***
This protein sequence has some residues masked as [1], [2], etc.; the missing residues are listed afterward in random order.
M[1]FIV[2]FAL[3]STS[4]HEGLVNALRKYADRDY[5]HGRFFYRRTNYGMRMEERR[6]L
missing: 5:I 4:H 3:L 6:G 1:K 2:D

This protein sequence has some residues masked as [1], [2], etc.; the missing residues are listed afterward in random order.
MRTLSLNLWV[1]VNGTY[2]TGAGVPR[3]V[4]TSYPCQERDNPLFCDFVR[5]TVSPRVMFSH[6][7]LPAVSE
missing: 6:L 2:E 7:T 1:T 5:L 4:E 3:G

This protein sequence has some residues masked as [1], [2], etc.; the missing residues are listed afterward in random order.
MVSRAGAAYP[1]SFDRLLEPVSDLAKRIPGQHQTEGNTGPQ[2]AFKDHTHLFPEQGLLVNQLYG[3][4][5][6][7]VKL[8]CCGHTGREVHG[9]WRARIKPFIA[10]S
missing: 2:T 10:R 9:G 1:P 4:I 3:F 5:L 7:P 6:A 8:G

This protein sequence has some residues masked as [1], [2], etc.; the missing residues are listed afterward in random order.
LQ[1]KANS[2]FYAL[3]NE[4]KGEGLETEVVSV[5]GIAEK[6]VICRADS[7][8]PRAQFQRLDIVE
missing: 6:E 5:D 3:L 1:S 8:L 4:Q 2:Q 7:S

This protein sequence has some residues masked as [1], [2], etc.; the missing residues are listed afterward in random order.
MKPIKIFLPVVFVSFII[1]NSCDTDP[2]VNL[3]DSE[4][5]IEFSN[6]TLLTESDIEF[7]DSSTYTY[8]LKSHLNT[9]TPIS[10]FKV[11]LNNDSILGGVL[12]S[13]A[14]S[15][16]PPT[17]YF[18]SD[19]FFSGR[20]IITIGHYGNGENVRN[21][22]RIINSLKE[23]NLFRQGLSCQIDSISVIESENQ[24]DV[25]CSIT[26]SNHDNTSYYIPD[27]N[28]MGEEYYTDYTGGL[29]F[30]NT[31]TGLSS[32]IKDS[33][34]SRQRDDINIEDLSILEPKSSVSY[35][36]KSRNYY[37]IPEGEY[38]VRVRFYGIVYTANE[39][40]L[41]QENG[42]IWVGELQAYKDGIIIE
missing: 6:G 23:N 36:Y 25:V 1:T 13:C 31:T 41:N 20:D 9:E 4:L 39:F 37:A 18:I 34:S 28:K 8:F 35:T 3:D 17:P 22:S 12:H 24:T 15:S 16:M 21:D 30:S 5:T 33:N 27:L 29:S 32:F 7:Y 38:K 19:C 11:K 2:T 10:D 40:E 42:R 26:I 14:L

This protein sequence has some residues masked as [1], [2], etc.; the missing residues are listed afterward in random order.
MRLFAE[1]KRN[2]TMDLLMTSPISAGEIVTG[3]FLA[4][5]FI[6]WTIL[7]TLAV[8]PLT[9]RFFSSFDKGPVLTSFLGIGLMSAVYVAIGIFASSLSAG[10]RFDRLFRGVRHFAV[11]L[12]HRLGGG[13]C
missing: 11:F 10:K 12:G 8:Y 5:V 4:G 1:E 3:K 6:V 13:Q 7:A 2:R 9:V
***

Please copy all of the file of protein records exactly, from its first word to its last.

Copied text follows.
This protein sequence has some residues masked as [1], [2], etc.; the missing residues are listed afterward in random order.
M[1]FIV[2]FAL[3]STS[4]HEGLVNALRKYADRDY[5]HGRFFYRRTNYGMRMEERR[6]L
missing: 5:I 4:H 3:L 6:G 1:K 2:D

This protein sequence has some residues masked as [1], [2], etc.; the missing residues are listed afterward in random order.
MRTLSLNLWV[1]VNGTY[2]TGAGVPR[3]V[4]TSYPCQERDNPLFCDFVR[5]TVSPRVMFSH[6][7]LPAVSE
missing: 6:L 2:E 7:T 1:T 5:L 4:E 3:G

This protein sequence has some residues masked as [1], [2], etc.; the missing residues are listed afterward in random order.
MVSRAGAAYP[1]SFDRLLEPVSDLAKRIPGQHQTEGNTGPQ[2]AFKDHTHLFPEQGLLVNQLYG[3][4][5][6][7]VKL[8]CCGHTGREVHG[9]WRARIKPFIA[10]S
missing: 2:T 10:R 9:G 1:P 4:I 3:F 5:L 7:P 6:A 8:G

This protein sequence has some residues masked as [1], [2], etc.; the missing residues are listed afterward in random order.
LQ[1]KANS[2]FYAL[3]NE[4]KGEGLETEVVSV[5]GIAEK[6]VICRADS[7][8]PRAQFQRLDIVE
missing: 6:E 5:D 3:L 1:S 8:L 4:Q 2:Q 7:S

This protein sequence has some residues masked as [1], [2], etc.; the missing residues are listed afterward in random order.
MKPIKIFLPVVFVSFII[1]NSCDTDP[2]VNL[3]DSE[4][5]IEFSN[6]TLLTESDIEF[7]DSSTYTY[8]LKSHLNT[9]TPIS[10]FKV[11]LNNDSILGGVL[12]S[13]A[14]S[15][16]PPT[17]YF[18]SD[19]FFSGR[20]IITIGHYGNGENVRN[21][22]RIINSLKE[23]NLFRQGLSCQIDSISVIESENQ[24]DV[25]CSIT[26]SNHDNTSYYIPD[27]N[28]MGEEYYTDYTGGL[29]F[30]NT[31]TGLSS[32]IKDS[33][34]SRQRDDINIEDLSILEPKSSVSY[35][36]KSRNYY[37]IPEGEY[38]VRVRFYGIVYTANE[39][40]L[41]QENG[42]IWVGELQAYKDGIIIE
missing: 6:G 23:N 36:Y 25:V 1:T 13:C 31:T 41:N 20:D 9:E 4:L 39:F 37:A 18:I 34:S 28:K 8:F 35:T 3:D 17:P 22:S 12:H 24:T 15:S 16:M 21:D 30:S 5:T 33:N 27:L 29:S 32:F 7:Y 38:K 19:C 11:K 2:T 10:D 40:E 42:R 26:I 14:L

This protein sequence has some residues masked as [1], [2], etc.; the missing residues are listed afterward in random order.
MRLFAE[1]KRN[2]TMDLLMTSPISAGEIVTG[3]FLA[4][5]FI[6]WTIL[7]TLAV[8]PLT[9]RFFSSFDKGPVLTSFLGIGLMSAVYVAIGIFASSLSAG[10]RFDRLFRGVRHFAV[11]L[12]HRLGGG[13]C
missing: 11:F 10:K 12:G 8:Y 5:V 4:G 1:E 3:K 6:V 13:Q 7:A 2:R 9:V